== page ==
I don’t like going to the Golden Gate Theatre. It’s in a drab part of San Francisco. Not so bad during the daytime, but I would not go there during the evening hours. On July 30, 2006, I decided to check out a matinee showing of Rent. I took the BART from my apartment to downtown San Francisco. The irony was that the filmed version of Rent was shot in this part of San Francisco’s SOMA and Tenderloin districts. The other downside of the Golden Gate Theatre is the acoustics. I’ve seen Mama Mia! and Evita at Golden Gate and unless you knew all the words in the libretto, you would be completely lost. This is my second time seeing the Jonathan Larsen hit show. The audience was made of younger 20somethings; a stark contrast to when I saw the show on Broadway wherein it had an older, formal audience.
I feel that Rent is a very ensemble driven piece; the actors need to be as powerful as the story that they are trying to convey. The story takes place in a year in a life of young New York City bohemians – most of which have contracted AIDS and living one day at a time. Rent has met criticism whether or not people battle with AIDS is relevant or if we should be sympathizing with early 90s hipsters. To me, the overarching theme is not AIDS awareness – we know it exists. The theme can be best found in “Seasons of Love” – measure your life in love.
The ensemble in this touring cast was awesome. Tracy McDowell (Maureen) and Chante Carmel Frierson (Joanne)’s “Take More or Leave Me” was practically flawless. I usually skip this song on the cast recording, but their interpretation got my attention on every word. Bryce Ryness (Roger)’s “One Song Glory” was the best rendition I have heard up to that point. Jahmal Adderley(Angel understudy) and Warren G. Nolan Jr. (Tom) had perfect chemistry: “Santa Fe” and “I’ll Cover You” were very well done. Both had a very tongue and cheek relationship; very cute. However, my favorite performance had to go with Arianda Fernandez (Mimi). She was fierce and her vocals were very reminiscent of an 80s / early 90s pop singer at the time. Her on stage chemistry with Bryce made me tear up, particularly during “Without You.”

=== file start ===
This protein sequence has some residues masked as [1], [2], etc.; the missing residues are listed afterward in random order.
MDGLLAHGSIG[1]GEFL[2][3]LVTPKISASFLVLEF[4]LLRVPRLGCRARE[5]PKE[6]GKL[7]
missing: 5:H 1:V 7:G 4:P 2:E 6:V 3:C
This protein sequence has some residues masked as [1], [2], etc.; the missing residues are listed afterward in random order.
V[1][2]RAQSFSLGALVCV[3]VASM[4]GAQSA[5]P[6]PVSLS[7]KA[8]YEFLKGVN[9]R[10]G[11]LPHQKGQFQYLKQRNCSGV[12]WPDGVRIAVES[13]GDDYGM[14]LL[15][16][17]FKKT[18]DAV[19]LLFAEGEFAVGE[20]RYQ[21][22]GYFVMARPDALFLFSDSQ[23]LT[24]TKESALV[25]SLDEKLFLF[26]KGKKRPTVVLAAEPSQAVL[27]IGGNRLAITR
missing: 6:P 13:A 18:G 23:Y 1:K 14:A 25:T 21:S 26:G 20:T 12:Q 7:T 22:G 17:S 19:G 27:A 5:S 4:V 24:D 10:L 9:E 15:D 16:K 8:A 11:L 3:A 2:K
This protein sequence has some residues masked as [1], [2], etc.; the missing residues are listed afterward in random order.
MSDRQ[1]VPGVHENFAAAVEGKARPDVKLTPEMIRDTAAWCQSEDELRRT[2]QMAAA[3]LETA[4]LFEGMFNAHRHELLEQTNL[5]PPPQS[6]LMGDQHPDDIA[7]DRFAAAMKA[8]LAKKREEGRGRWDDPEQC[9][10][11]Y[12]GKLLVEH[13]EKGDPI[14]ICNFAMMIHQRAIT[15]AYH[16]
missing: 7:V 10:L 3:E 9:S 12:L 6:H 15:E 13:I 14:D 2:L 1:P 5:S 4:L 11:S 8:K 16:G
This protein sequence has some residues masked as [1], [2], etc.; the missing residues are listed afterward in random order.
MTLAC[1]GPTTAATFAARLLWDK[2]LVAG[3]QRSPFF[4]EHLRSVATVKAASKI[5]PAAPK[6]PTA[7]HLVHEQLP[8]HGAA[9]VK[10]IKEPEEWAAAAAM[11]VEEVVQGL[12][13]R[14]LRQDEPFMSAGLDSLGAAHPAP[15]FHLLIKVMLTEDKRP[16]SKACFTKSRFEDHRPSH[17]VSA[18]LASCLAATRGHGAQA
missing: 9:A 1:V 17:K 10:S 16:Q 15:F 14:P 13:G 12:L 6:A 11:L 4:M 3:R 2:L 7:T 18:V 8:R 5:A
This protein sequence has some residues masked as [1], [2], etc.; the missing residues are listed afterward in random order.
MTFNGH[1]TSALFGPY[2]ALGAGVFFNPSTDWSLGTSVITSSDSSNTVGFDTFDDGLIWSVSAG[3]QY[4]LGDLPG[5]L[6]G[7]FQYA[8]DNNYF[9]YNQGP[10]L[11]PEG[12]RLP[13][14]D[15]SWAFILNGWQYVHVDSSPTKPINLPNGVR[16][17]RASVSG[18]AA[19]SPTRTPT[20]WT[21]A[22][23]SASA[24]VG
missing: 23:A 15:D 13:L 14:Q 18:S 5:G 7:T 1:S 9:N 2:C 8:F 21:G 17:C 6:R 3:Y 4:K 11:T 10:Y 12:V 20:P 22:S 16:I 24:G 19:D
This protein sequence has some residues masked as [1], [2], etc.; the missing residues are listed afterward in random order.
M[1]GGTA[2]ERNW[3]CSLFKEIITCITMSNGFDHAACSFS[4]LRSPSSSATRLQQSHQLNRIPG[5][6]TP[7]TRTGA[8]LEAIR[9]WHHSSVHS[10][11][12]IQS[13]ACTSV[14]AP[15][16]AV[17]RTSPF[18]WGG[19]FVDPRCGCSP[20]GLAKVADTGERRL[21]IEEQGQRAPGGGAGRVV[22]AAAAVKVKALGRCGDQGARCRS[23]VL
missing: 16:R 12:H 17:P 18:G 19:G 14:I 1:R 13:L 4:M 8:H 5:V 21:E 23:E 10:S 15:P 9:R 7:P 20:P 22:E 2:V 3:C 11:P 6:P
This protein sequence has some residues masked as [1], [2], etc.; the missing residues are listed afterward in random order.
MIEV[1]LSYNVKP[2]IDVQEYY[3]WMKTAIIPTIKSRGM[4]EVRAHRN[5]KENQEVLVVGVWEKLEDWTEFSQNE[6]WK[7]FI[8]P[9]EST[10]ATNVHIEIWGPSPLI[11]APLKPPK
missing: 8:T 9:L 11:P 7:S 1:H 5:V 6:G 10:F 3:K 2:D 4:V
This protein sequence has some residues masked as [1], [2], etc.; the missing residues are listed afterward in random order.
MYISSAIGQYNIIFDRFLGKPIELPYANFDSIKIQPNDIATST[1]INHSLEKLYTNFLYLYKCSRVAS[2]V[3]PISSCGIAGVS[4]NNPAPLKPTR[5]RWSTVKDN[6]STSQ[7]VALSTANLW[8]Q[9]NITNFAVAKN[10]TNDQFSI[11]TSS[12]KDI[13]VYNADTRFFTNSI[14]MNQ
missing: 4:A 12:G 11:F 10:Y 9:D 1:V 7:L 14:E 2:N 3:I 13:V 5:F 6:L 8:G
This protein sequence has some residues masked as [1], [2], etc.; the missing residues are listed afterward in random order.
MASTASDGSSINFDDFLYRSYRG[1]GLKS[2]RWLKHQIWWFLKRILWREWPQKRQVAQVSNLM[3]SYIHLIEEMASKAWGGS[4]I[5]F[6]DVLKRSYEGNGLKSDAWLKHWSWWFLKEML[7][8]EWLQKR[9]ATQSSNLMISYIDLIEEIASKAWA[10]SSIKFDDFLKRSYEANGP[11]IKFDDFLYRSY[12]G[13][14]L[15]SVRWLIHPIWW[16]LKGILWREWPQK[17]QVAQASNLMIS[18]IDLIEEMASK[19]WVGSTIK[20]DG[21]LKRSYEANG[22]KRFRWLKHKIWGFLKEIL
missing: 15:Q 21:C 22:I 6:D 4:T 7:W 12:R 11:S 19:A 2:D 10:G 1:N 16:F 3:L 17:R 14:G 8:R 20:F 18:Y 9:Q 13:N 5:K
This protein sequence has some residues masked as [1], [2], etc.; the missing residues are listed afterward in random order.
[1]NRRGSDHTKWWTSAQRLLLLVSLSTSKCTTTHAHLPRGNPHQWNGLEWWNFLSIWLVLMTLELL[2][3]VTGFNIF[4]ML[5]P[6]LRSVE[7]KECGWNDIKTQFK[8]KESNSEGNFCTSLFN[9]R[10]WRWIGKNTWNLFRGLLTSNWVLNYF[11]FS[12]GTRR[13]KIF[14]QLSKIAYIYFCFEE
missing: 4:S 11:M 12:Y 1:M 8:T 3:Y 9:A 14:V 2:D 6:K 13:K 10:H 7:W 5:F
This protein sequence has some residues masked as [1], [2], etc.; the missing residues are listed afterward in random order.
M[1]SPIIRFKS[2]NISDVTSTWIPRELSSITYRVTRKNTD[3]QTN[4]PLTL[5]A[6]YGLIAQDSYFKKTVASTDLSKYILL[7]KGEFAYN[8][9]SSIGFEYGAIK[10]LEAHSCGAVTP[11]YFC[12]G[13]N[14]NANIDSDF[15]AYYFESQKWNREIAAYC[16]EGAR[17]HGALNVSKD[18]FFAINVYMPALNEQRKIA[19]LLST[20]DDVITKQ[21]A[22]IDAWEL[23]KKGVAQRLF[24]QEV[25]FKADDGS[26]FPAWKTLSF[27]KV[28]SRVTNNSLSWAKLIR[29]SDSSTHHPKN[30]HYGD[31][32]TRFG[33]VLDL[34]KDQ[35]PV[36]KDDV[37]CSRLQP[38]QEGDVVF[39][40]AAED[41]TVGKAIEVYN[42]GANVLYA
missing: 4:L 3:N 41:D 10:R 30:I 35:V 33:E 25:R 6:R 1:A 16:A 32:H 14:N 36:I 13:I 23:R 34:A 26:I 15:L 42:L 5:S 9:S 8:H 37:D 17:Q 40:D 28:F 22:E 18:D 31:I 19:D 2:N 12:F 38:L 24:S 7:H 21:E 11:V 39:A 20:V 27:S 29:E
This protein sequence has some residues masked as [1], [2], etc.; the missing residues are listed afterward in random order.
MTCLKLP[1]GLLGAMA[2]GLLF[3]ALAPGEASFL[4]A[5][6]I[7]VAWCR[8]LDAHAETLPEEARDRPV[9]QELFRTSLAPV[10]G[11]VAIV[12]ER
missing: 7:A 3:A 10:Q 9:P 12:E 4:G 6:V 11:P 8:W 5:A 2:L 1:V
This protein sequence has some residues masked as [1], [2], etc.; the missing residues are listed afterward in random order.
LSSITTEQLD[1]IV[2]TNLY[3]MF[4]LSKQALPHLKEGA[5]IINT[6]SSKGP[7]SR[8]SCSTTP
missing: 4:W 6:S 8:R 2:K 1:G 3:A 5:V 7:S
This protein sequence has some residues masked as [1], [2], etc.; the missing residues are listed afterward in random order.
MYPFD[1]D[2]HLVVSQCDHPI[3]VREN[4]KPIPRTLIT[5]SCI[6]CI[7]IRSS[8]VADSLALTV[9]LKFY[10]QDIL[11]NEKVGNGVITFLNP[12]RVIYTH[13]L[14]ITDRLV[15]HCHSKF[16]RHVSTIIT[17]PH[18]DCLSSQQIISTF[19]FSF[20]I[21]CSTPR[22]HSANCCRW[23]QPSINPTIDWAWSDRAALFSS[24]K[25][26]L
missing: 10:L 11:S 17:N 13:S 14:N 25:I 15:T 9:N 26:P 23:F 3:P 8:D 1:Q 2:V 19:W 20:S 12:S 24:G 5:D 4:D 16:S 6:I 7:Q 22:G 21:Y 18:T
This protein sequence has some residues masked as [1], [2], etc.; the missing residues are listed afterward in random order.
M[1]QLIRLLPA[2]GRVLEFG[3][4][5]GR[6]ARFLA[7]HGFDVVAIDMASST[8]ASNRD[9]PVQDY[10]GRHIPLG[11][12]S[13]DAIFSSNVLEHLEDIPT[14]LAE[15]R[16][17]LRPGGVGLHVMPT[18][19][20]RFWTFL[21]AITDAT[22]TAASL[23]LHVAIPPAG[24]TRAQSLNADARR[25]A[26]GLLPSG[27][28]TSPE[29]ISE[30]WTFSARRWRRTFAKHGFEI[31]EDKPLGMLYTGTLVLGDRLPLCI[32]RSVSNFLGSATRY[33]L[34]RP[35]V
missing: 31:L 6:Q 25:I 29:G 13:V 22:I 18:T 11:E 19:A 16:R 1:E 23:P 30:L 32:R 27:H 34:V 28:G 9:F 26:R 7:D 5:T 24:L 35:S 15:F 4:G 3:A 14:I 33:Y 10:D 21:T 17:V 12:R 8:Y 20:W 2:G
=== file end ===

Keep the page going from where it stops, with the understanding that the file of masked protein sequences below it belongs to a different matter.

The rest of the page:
What I enjoyed about this production was the show was driven by the raw emotion by the actors. This is what makes Rent worth seeing on stage. At the time, the film version was already on home video. The film lacks the emotional powerhouse that is seeing the show live. My only nitpick is that people in the audience were laughing during Angel’s funeral. I knew the characters had something silly or funny to say about Angel, I always thought it was one of the more serious parts of the show.
Overall, I enjoyed this 2006 touring cast. It was finally nice to enjoy Rent with an audience who can appreciate the themes and are perhaps living the story of these artists. If you consider yourself a Renthead, see Rent on stage. Save your pennies and line up for student rush. Touring productions are tough to come by since the show is no longer on Broadway. While the movie does have some fine performances by the original cast, nothing can replace seeing Rent live.
erica @ scarlet-rhapsody.com